With his expanded digital marketing and innovation team now numbering close to 40, Sinclair built long-term digital campaigns this year for Atlantic's developing acts, including Melanie Martinez, A R I Z O N A, Kodak Black, A Boogie Wit da Hoodie, Kiiara, Hayley Kiyoko, Kehlani and Lil Uzi Vert, whose "Xo Tour Llif3" ranks as the seventh-most-streamed track of the year, according to Nielsen Music. "The most important marketing meeting in our company is now our weekly streaming meeting, run by [Atlantic chairman/COO] Julie Greenwald," says Sinclair, who has been with Atlantic since 2005. "This meeting allows us to adjust in near real time so that we give each song the best shot that we can."

 

PUBLISHING

LAUREN APOLITO
Senior vp strategy and business development, Harry Fox Agency/Rumblefish

STEPHEN H. BLOCK, 53
Senior vp business and legal affairs, Harry Fox Agency/Rumblefish

JOHN RASO, 53
Senior vp client services, Harry Fox Agency/Rumblefish

For the rights-management companies Harry Fox Agency and Rumblefish, this trio is finding opportunities from new technologies and new territories. "The number of licensing opportunities provided to publishers grew 48 percent over the previous year," says Apolito, noting the need for copyright deals in interactive streaming, background music, gaming, lyrics and tablature, among other uses. Block oversaw HFA's expansion, in collaboration with parent company SESAC, of its representation of affiliated publishers for digital rights abroad. "We now represent more than 4,800 independent music publishers for online licensing outside the U.S.," says Block. Over the past 12 months, notes Raso, HFA and Rumblefish have added more than 13,000 publishers and 8 million compositions to their databases, making them all available for digital use. "We are developing more efficient methods of getting all this data to publishers," says Raso.

 

PETER BRODSKY, 53
Executive vp business and legal affairs, Sony/ATV Music Publishing

"The biggest challenge of the past 12 to 18 months has been the continuing saga of getting control of our performing rights," says Brodsky, who has represented the world's largest music publisher since 2007. Amid a review by the U.S. Department of Justice of the consent decree governing performing-rights organizations ASCAP and BMI, the DOJ unexpectedly mandated a change in how songs are licensed and is fighting for the change in court. "It was very clear that the DOJ didn't understand the issue," says Brodsky. "They ignored industry practices and the advice of the [U.S.] Copyright Office."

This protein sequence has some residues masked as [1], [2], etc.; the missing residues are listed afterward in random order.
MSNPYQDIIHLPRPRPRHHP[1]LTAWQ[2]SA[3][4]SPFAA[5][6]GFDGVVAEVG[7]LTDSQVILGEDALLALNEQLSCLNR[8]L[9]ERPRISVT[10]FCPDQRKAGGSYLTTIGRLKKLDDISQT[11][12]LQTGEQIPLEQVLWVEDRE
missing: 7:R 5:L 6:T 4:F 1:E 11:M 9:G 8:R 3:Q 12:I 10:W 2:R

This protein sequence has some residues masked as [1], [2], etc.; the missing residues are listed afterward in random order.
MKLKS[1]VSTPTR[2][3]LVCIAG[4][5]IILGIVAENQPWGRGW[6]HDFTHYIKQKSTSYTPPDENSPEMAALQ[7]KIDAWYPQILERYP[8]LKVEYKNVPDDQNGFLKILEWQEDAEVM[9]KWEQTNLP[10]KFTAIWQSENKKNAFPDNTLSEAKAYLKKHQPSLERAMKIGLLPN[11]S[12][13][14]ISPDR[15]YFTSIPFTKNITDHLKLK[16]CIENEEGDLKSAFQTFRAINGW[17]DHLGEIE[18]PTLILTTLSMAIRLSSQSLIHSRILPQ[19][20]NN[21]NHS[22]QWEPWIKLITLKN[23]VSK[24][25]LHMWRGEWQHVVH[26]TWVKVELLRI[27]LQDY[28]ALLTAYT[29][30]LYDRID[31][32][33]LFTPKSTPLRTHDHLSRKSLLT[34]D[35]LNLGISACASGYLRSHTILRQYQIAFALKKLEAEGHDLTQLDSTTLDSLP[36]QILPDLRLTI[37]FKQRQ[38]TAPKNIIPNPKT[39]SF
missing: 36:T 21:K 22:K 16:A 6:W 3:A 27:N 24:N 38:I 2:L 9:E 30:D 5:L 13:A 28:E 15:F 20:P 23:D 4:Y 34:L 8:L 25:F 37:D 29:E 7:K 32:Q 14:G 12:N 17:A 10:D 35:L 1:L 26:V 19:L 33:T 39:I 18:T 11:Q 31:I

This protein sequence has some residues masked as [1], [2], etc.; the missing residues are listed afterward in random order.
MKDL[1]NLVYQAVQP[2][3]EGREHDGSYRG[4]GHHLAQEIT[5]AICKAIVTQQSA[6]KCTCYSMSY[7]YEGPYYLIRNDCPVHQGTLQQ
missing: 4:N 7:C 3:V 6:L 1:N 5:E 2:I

MARC CIMINO, 45
COO, Universal Music Publishing Group

With Universal Music Publishing Group chalking up its highest market-share performance for the top 100 radio songs in 10 years during the first quarter of 2017, the company's A&R staff is clearly doing its job. Meanwhile, Cimino and his legal team are making sure that music streaming continues to grow. "While everyone is focused on YouTube, Spotify, Amazon and Apple, we also have had an extra focus on some major companies that 12 months from now will be licensing music," says Cimino, who previously held positions at Warner Bros. Records and Sony Music. "We have been very aggressive in reaching out to them." While Cimino won't reveal which companies, Facebook and Twitter are among those expected to soon expand their music offerings.

 

JOE CONYERS III, 30
Vp technology, Downtown Music Publishing; GM, Songtrust

Songtrust, a division of Downtown Music Publishing, provides royalty collection services for companies like the Orchard and CD Baby, as well as some 15,000 publishers and more than 100,000 composers. And those writers need not be signed to Downtown. "We help those 100,000 folks access the same kind of royalty collection that a Downtown client gets," says Conyers, a resident of South Williamsburg, Brooklyn ("the center of the universe," he quips). A relaunch of Songtrust earlier this year gave the service even greater functionality for clients in more than 50 major music markets worldwide.

 

CLARK MILLER
Executive vp North America/operations, Warner/Chappell Music

In the first quarter of 2017, Warner/Chappell had a publishing stake in 49 of the top 100 radio songs, including a share in the top tune, Ed Sheeran's "Shape of You," as tracked by the Harry Fox Agency. That placed Warner/Chappell as the No. 2 top pop publisher -- for the eighth consecutive quarter. (It ranked No. 1 among country publishers.) But, as Miller explains, hits are not enough. "Looking ahead, it's about better identifying and compensating owners for their work in the digital space," says the father of a 20-year-old drummer. "It's about reforming our regulatory process so that it better fits the needs of our business and the songwriter."

 

RADIO

JIM CADY, 57
Executive vp products, operations and connected vehicle, SiriusXM

Howard Stern, meet Alexa. Shows by the SiriusXM superstar can now be accessed via Amazon's voice-activated assistant thanks to the work of Cady, under whose guidance the satellite broadcaster has connected with listeners via a constantly expanding array of options. "We made a conscious effort to begin to move our services" beyond listening in cars, says Cady, a native of Portland, Ore. Custom apps now allow SiriusXM subscribers -- more than 32 million at last count -- to access all of its content via Google Chromecast, smart TVs, Roku, Sonos and Sony PlayStations.

 

DARREN DAVIS, 44
President, iHeartRadio and iHeartMedia Networks Group